Home Odaiba Authentic yet Reasonable Priced Onsen in Tokyo: Ooedo Onsen

Authentic yet Reasonable Priced Onsen in Tokyo: Ooedo Onsen


Ooedo Onsen is a natural onsen (hot spring) in the Odaiba area. There are 13 different kinds of natural hot springs, some gushing up from 1,400 meters underground. The Ooedo Onsen recreates the old Edo era, which creates a unique but authentic Onsen experience.

Monkeys in Natural Onsen

I was both excited, but dreading, to going to the Ooedo Onsen in Odaiba. If you do not know already – you have to be naked for to enter an Onsen in Japan. Being naked in front of other people just felt weird, and wrong, showing all that… meat. But, since I was already here, bah – off with the clothes!

CLICK HERE to purchase your tickets online for a special discount!

So first things first – Keep your shoes

All Onsen are covered in tatami so you will have to take off your shoes before entering the actual thing. They will kept in a shoe locker until you are ready to leave. So go ahead and look for an empty locker (the ones with the keys attached) and place your shoes inside.

Lockers for shoes in Ooedo Onsen

Next off, register and get your Yukata

The registration counter to the Onsen is just nearby, so right after shoe keeping, rush off (there’s almost always a queue here) to queue up. The ladies at the counter will give you a wristband with a key and number (which is the number of your changing room locker). The wristband has a code that can be scanned for all purchase you make inside the Onsen, so you pay all at one go when you leave. Pretty convenient since you won’t want to be holding onto all your stuff while going in and out of the Onsen.

Registration Counter at Ooedo Onsen

After collecting the wristband, next in line is collecting your Yukata (this is what you wear in Onsen) in the opposite counter. There are kids and plus sizes if required. There are a total of 6 choices and you can choose any of the combinations you want. I went with a yellow one with a reddish-pink belt.

Put your Yukata on and head into the main hall

After getting your Yukata, next off is putting it on. Look for the pinkish-red cloth for girls and the blue one for the guys. Keep your belongings into the locker with the key provided (the locker number is on your wristband) and change into the Yukata here. Here’s a guide on how to put on your Yukata *link*.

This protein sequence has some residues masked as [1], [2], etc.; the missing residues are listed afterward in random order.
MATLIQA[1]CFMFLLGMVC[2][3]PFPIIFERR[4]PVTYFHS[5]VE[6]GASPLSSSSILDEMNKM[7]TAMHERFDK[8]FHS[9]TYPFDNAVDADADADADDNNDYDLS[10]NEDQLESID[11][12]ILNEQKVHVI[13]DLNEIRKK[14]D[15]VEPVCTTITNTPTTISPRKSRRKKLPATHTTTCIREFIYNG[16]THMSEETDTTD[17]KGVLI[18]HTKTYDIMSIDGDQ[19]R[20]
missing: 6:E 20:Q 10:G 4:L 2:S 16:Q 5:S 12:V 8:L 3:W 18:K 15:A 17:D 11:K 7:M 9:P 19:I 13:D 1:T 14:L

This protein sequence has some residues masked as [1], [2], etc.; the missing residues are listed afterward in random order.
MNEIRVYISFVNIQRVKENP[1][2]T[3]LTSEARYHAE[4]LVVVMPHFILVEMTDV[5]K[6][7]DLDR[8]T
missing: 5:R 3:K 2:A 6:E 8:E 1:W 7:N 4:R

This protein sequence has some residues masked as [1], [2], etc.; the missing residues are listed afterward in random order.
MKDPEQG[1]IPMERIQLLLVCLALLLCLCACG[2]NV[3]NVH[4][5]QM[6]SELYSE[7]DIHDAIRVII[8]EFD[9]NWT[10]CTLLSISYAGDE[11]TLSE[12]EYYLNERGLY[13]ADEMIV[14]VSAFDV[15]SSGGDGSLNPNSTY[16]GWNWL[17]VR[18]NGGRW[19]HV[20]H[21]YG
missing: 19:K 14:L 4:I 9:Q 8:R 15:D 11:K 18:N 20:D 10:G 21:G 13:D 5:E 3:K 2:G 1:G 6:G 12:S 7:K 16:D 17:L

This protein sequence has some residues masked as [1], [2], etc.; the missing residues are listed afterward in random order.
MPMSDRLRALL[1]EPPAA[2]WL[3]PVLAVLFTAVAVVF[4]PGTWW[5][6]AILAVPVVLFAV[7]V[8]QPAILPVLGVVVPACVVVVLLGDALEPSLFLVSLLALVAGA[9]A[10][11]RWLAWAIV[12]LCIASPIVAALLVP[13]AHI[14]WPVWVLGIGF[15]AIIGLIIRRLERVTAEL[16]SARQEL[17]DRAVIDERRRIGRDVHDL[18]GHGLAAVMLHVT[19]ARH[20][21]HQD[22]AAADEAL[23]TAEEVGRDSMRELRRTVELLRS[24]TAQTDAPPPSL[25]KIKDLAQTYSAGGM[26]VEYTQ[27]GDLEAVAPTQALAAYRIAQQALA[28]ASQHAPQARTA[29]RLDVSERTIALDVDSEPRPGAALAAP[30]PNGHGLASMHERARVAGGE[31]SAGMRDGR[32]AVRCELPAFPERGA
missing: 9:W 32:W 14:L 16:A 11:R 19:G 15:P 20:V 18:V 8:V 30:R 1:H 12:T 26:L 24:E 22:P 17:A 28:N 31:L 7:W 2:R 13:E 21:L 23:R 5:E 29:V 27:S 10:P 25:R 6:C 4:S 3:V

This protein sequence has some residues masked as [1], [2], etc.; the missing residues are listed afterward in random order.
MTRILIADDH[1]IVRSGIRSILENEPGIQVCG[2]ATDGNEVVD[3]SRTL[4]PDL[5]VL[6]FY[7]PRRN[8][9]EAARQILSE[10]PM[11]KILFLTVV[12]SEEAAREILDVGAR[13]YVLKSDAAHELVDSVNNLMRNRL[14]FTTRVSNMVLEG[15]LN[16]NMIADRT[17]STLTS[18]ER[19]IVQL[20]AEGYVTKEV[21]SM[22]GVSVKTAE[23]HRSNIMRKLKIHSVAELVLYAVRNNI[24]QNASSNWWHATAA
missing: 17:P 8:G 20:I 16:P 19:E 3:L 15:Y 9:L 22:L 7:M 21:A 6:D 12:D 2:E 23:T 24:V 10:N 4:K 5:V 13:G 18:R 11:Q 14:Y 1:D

Lady in Yukata (summer kimono)

Once you’re done, you can meet up with your other half in the Main Hall. The Ooedo Onsen was made to replicate the Edo era of Japan (and hence the name) and so the games and decorations are quite unique to other Onsen that you may have been to before. Free flow of hot and cold water/green tea/barley tea are offered.

Traditional Edo era games in the Main Hall of Ooedo Onsen

So what’s the point of going to an Onsen if you are not going in for the action?

I remember my first time coming to the Ooedo Onsen in 2009 and it was my first ever nude onsen trip. And like I said, it was awkward, walking into the bath naked. But once I was settled in, the water felt REALLY good. I had a good, long alone time with the hot springs and pretty soon I forgot that I was supposed to be embarrassed about my meat. The experience is double enjoyable if you go in winter, when hot water naturally feels good since it’s freezing outside; or after a long day of shopping when your legs are screaming for help.

Onsen experience – hot springs that relaxes your whole body

Just to walk you through this so you won’t get too alarmed the first time. Once you enter the bath, women in all shapes and sizes will be naked like it’s not a thing. Find a locker, strip naked and keep all your stuff in this locker. After getting nude, stay calm and go grab two towels (a big and a small) and remember not to walk too fast and don’t cover yourself with the towels (or everyone will stare).